We sat down with Simon Doyle, Head of Fixed Income & Multi-Asset at Schroders Australia, and asked him how he would allocate a million dollars today. In his responses to this tough question he made it clear that it’s not a good time to be building a big position in equities.
In this short video Simon told us that: “even if you were somebody who had a high natural risk tolerance, at the moment I wouldn't be encouraging you to put a lot of that money into equity markets, certainly on a 12 to 18-month to 2-year sort of time horizon.” He flagged better entry levels ahead, and touched on a few other asset classes to consider in the meantime.
How would I allocate a million dollars today? It's a tough question because people have different objectives, and a million dollars for one person is different to a million dollars for another.
If it was my 25-year old daughter saving, and for some reason, she came into a million dollars and she's saving for a house, I'd say, "You don't want to take too much risk on that."
You know, it's not the time to be taking a big position in equity markets. You might want to take maybe some sort of high-yielding defensive domestic equites, because I think that's a much less overvalued market than the US. In fact, you could probably argue the Australian share markets broadly fair value.
Don't be afraid of cash. Probably good quality investment grade credit. But a pretty conservative portfolio.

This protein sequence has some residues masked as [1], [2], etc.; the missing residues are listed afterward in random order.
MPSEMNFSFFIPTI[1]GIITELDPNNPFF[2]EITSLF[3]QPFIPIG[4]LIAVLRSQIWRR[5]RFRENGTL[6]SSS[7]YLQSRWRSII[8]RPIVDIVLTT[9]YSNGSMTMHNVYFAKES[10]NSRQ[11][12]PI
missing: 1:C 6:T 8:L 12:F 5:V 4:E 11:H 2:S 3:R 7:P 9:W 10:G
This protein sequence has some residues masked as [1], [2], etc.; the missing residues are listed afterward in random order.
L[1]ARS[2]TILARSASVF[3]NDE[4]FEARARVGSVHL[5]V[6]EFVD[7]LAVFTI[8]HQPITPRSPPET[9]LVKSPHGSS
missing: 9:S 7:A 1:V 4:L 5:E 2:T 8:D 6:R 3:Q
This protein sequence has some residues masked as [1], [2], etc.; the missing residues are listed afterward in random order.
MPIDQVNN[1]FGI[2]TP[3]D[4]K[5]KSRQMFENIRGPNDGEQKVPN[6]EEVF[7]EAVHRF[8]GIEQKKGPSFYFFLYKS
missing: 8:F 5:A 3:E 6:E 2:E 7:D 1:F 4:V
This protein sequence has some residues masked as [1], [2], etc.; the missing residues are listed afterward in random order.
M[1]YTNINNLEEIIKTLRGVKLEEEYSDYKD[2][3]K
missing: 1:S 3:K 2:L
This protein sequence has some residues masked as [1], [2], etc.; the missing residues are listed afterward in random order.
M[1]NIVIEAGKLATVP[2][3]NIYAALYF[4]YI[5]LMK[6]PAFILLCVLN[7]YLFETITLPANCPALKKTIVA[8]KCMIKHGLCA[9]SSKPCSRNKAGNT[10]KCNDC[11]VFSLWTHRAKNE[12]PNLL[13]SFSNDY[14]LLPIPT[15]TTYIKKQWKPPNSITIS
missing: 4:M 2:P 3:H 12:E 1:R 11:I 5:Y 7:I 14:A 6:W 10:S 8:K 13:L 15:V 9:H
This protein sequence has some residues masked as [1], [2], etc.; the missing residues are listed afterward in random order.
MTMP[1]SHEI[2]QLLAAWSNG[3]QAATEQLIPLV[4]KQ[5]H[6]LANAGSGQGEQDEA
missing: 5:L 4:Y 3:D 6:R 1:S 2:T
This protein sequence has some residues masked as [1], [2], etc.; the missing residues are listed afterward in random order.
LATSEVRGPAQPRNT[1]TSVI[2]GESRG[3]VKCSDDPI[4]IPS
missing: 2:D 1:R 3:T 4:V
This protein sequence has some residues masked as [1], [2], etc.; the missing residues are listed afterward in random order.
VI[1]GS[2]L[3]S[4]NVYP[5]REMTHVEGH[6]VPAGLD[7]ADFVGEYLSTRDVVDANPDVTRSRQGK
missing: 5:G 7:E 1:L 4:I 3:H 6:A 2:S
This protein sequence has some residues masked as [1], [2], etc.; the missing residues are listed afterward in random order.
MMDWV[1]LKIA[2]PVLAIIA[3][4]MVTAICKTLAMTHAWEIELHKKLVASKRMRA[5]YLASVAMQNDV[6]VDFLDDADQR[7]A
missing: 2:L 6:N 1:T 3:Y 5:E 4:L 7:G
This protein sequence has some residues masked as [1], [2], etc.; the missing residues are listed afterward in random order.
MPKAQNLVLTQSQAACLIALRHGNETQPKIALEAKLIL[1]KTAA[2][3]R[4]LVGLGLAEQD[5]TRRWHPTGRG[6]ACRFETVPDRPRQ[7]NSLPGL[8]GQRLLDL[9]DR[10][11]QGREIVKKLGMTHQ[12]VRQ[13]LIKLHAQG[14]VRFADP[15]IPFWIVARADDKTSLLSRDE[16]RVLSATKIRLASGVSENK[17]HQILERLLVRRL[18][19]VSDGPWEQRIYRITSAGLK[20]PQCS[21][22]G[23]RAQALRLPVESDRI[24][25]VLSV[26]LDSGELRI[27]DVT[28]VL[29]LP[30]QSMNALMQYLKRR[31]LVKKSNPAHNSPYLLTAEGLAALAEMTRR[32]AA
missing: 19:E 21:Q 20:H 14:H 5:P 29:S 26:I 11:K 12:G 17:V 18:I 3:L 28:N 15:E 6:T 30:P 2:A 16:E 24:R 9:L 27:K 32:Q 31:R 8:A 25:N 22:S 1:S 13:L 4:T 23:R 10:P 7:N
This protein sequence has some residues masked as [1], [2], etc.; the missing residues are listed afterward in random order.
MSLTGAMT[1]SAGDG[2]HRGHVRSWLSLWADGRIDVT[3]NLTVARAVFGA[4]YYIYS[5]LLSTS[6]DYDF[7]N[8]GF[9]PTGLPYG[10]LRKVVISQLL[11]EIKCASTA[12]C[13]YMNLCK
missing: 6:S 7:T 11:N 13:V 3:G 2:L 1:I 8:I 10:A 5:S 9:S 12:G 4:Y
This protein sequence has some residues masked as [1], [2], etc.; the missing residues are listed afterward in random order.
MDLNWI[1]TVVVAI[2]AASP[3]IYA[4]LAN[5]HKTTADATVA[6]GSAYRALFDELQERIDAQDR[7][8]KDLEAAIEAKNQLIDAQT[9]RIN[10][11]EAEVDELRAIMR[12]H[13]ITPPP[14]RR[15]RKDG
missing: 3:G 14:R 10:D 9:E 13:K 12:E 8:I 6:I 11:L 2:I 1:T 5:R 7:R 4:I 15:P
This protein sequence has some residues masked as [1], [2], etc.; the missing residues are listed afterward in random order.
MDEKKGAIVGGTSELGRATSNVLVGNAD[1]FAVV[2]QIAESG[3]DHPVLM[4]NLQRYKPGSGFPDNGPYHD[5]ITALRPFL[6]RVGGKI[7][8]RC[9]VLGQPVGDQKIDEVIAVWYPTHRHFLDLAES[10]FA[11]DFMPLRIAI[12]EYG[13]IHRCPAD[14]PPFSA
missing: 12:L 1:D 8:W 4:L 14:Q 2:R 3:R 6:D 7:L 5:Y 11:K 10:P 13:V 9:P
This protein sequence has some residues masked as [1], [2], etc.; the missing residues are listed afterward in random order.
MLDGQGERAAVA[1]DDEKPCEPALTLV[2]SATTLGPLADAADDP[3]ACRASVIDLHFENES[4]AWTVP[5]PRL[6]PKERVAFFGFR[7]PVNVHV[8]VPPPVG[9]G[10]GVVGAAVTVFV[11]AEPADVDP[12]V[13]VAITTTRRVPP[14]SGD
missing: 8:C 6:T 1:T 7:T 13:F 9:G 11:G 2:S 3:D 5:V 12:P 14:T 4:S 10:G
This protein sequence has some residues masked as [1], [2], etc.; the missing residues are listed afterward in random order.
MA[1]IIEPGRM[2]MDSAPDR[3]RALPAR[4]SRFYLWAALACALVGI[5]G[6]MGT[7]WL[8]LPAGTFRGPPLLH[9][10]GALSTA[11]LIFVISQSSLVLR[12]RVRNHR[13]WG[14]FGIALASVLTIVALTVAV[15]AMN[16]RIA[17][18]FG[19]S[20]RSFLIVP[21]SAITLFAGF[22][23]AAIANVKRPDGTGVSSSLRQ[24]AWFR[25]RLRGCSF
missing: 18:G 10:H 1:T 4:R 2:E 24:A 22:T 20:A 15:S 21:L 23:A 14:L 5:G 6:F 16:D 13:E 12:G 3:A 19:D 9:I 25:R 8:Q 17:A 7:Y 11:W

I think even if you were somebody who had a high natural risk tolerance, I think at the moment I wouldn't be encouraging you to put a lot of that money into equity markets, certainly on a 12 to 18 month to 2-year sort of time horizon.
Our objective based portfolio, to give you some sort of reference, that's generally targeted around a real rate of return around 5%. We only have about 20 to 25% of those portfolios in equities at the moment. That’s probably more equity than I would be encouraging my daughter to take, but still a relatively defensive portfolio.
Be very mindful of liquidity because I think in the next 12 to 18 months, there'll be an opportunity to actually deploy that capital, to make some investments at much more attractive prices, so I think a little bit of patience with that million dollars, irrespective of who you are as an investor, I think is likely to help you in the long run generate a decent rate of growth on that money.
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Great advice thank you. What would be a viewed as a quality investment grade credit?